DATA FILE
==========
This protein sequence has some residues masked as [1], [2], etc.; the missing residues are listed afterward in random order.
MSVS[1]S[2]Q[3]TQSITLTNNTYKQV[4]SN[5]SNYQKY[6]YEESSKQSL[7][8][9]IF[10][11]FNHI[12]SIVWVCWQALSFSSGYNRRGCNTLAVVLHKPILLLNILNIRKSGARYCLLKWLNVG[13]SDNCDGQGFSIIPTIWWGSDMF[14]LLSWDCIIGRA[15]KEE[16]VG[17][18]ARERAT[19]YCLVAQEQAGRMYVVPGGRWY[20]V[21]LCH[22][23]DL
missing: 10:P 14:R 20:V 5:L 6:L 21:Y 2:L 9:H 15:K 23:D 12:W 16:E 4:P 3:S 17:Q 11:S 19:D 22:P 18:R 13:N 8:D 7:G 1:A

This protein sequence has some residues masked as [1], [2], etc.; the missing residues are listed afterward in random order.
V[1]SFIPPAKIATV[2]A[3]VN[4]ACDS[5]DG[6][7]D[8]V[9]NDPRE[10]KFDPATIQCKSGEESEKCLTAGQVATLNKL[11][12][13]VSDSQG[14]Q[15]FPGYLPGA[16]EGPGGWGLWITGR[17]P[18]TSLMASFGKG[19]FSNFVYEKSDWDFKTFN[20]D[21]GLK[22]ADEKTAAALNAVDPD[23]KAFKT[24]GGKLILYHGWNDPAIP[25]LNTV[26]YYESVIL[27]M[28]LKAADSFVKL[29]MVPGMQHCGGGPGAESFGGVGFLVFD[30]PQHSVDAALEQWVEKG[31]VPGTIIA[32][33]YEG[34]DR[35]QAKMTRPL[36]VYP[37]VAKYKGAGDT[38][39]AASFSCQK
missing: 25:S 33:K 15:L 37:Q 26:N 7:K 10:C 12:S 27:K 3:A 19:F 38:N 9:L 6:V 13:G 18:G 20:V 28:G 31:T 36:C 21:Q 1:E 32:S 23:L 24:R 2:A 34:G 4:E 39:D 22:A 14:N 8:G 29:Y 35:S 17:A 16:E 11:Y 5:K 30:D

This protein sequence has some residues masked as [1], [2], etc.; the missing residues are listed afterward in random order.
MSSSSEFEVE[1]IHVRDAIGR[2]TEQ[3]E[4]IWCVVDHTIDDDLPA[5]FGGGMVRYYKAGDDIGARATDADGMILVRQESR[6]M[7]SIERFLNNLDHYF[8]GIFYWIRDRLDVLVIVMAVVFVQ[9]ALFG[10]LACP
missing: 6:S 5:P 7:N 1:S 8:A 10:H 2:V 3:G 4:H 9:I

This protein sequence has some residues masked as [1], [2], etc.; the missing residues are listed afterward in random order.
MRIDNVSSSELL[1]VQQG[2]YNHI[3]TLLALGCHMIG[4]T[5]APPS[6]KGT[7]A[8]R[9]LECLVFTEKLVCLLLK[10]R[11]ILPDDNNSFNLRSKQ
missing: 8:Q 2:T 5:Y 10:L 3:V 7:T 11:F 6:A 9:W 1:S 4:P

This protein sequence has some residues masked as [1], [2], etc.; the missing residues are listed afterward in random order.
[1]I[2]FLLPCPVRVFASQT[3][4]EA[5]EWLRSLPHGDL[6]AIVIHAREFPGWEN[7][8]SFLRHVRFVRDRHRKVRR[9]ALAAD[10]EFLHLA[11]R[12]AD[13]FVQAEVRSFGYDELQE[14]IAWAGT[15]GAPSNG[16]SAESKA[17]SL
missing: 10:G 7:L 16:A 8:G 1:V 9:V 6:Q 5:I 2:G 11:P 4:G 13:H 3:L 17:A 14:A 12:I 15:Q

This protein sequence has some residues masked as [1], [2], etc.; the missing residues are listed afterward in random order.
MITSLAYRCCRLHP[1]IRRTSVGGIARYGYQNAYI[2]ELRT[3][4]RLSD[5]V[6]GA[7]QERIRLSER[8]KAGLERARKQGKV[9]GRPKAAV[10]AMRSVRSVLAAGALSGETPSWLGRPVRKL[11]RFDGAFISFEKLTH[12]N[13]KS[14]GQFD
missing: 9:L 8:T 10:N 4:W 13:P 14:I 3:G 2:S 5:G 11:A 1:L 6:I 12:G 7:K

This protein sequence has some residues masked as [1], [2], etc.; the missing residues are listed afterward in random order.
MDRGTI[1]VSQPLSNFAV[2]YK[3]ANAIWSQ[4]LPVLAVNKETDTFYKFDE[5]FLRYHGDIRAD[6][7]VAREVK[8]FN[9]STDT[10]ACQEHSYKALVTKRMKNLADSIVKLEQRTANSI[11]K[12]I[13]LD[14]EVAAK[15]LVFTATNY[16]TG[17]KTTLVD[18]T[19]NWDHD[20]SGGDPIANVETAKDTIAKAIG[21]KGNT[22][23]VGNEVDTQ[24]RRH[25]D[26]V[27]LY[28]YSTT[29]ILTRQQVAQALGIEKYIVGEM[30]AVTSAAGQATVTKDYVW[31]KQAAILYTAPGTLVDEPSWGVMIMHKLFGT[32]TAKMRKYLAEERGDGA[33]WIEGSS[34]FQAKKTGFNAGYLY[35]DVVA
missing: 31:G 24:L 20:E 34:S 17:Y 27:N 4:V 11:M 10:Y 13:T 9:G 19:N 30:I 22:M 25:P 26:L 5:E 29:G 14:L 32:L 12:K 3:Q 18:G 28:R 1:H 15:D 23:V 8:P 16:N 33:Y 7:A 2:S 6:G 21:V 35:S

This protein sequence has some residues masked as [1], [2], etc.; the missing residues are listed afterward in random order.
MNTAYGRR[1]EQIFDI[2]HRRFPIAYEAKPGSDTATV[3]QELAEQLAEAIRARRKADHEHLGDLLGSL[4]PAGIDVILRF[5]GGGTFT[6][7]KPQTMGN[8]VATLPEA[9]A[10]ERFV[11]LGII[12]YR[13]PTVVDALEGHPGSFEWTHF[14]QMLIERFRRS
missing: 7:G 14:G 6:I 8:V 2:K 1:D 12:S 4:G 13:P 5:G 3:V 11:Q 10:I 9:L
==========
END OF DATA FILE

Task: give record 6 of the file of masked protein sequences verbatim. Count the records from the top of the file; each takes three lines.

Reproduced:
This protein sequence has some residues masked as [1], [2], etc.; the missing residues are listed afterward in random order.
MITSLAYRCCRLHP[1]IRRTSVGGIARYGYQNAYI[2]ELRT[3][4]RLSD[5]V[6]GA[7]QERIRLSER[8]KAGLERARKQGKV[9]GRPKAAV[10]AMRSVRSVLAAGALSGETPSWLGRPVRKL[11]RFDGAFISFEKLTH[12]N[13]KS[14]GQFD
missing: 9:L 8:T 10:N 4:W 13:P 14:I 3:G 2:S 5:G 11:A 1:L 6:I 12:G 7:K